Pen y Fan
From Corn Du, head north east into the shallow ‘saddle’ before the gentle climb brings you to the summit of Pen y Fan, the highest peak in South Wales. At 886 metres (2,907 ft), Pen y Fan mountain is the highest summit south of Cadair Idris in Snowdonia National Park.
From here you get to enjoy the northerly view along the full extent of the Cwm Sere valley, with the baron light green upper reaches of the valley sliding into a dark green, tree packed lower valley.
The view out to the east is equally impressive with the majestic northern slopes of Craig Cwm Sere and Cribyn falling away dramatically into the Cwm Sere valley below.
Pen y Fan Walk – Heading North
After enjoying a break to soak in the incredible vistas and taking that obligatory summit trig point photo, it is time to for the next stage of the Pen y Fan walk.
Take the trail that drops sharply from the summit of Pen y Fan, in a northerly direction, onto Cefn Cwm Llwch ridge. This initial section of the descent is particularly treacherous owing to the steepness of the gradient and the multitude of loose rocks and stones under foot.
Soon, the trail becomes less steep as you make your way north along the ridge, surrounded by spectacular views whichever way you turn. Follow the path until you catch sight of a large stone collection off to your left.
Leave the path and head in the direction of the stones. There is no specific trail from this point, just open grassy moorland.
Did you know? You are probably thinking that these stones look out of place in this location. Well, this is the site of the now disused Cwar Mawr Quarry where in the 18th century roof tiles were cut.
Continue past the site of the stones until you reach the top of the valley. From here, it is now possible to see your Pen y Fan parking location.
With line of sight to your destination, it is now a simple case of picking the most suitable route down the centre of the valley and across a few fields to your car.
Pen y Fan Walk From Nant Cwm Llwch Car Park – Q & As
How long is this hike?
The route as described is 5.15 miles (8.29 km) as measured by ViewRanger, our chosen hiking app.
How long does it take to climb Pen y Fan?
This Pen y Fan walk should take you approximately 3.5 – 4 hours.
How difficult is the hike?
I would say that walking Pen y Fan from the Nant Cwm Llwch car park is a moderately challenging walk for those in reasonable physical condition. It is undoubtedly more demanding that the more popular route from the Storey Arms Outdoor Education Centre on the A470.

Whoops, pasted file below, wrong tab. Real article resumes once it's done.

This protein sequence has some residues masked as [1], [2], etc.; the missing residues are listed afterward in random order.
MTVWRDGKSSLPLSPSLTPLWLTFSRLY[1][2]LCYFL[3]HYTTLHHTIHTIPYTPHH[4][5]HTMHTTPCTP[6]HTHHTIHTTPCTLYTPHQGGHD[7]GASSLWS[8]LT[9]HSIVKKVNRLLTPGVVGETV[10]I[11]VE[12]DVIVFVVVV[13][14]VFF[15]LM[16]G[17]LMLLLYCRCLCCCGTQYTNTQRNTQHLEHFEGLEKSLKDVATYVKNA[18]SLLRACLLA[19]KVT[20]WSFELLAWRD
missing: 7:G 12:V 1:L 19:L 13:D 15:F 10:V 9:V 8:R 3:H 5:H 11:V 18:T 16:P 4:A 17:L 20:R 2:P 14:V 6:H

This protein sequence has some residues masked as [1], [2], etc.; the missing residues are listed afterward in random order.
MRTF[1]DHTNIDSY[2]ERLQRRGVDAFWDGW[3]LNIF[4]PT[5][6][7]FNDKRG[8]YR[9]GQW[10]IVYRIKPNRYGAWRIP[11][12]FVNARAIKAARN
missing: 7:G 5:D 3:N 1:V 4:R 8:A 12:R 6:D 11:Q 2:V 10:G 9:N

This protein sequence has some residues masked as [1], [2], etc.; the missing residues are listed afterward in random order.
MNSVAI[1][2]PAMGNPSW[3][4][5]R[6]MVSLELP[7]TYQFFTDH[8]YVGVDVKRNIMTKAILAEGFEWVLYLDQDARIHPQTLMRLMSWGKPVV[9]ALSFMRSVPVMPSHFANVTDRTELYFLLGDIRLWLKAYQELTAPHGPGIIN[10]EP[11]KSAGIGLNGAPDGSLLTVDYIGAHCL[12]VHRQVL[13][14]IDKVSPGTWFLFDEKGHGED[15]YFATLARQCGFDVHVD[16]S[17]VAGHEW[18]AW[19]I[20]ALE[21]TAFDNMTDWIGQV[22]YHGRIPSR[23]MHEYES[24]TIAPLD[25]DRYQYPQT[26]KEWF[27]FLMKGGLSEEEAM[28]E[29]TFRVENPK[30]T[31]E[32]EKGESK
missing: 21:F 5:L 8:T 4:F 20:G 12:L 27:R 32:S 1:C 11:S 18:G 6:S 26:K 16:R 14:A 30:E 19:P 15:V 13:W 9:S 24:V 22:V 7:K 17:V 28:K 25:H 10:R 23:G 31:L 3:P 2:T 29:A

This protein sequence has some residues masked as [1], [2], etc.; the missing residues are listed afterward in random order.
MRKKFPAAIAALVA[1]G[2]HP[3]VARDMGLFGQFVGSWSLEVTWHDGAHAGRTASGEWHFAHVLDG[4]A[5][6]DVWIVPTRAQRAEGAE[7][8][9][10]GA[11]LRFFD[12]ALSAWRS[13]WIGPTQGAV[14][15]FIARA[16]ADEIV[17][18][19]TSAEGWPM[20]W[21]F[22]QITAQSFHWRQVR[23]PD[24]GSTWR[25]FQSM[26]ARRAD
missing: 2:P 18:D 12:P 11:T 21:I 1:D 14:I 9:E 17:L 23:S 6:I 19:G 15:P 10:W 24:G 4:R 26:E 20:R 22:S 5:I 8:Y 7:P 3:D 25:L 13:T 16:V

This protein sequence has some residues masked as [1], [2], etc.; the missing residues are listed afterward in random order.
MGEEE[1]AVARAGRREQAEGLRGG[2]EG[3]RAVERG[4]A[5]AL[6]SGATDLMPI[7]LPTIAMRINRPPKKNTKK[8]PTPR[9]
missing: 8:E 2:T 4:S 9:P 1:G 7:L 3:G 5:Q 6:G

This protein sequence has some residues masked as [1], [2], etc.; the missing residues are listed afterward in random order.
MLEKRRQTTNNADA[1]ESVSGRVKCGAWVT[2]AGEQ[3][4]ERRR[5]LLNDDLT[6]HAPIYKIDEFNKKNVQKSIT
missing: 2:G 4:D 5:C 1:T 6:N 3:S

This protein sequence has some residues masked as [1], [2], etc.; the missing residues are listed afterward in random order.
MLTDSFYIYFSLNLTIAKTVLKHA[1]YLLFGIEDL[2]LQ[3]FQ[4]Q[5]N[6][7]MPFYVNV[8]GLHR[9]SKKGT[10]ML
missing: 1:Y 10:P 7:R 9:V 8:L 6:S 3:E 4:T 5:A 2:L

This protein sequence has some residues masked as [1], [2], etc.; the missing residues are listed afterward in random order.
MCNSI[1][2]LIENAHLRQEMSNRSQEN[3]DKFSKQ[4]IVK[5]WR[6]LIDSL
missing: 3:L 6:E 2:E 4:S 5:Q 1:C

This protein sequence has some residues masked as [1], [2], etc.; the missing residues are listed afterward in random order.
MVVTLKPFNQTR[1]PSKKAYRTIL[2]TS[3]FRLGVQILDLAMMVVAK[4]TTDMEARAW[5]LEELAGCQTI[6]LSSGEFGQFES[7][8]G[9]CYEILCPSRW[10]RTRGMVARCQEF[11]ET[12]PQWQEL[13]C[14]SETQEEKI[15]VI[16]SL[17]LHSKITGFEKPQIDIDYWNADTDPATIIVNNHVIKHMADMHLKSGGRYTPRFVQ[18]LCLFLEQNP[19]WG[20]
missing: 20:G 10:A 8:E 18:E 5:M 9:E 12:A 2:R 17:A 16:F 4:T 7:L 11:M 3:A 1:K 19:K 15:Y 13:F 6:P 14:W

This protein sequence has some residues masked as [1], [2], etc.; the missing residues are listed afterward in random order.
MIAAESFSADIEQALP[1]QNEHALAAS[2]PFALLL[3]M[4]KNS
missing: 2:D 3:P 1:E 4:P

Firstly, this walk starts from a lower valley elevation, so the climb is longer. Secondly, climbing Pen y Fan from this northerly starting point is also more than 2 km longer.
What other Pen y Fan walking routes are there?
There are a number of other Pen y Fan routes that you may wish to consider, depending on distance and challenge required:
- Pen y Fan from Storey Arms
- Pen y Fan via Beacon’s Way from Pont ar Daf
- Beacon’s Horseshoe from Cwm Taf Fechan
- Pen y Fan via Cefn Cwm Llwch
- Beacon’s Way from the East
Pen y Fan Walk From Nant Cwm Llwch Car Park – Our Thoughts
Having experienced four of the Pen y Fan walking routes over the years, I can honestly say that this one has the most picturesque starting point. What’s more, start early like we did and for the first hour or so, you should have the trail pretty much all to yourself!
Infact, the only section of this Pen y Fan walk where you may meet the masses, is where the trail intercepts the path from Storey Arms to the summit of Pen y Fan. Once you take the route off the north slopes of the summit, the numbers drop off significantly.
Descending back into the Cwm Llwch valley towards the end of the walk is a real treat. As this is not a published section of any of the Pen y Fan walks, you will almost certainly have the hillside all to yourself.
You will literally be picking your own route during this part of the descent, with the wonderful patchwork of fields laid out before you to the north west.
Remember, whichever of the routes you decide to try, be sure to check out the Pen y Fan weather forecast before you head to the Brecon Beacons. The weather has a tendency to change quickly in the Beacons and a pleasant day can turn into a miserable one very quickly.
With that said, also make sure you come prepared with appropriate hiking gear and sufficient food and drink for your adventure!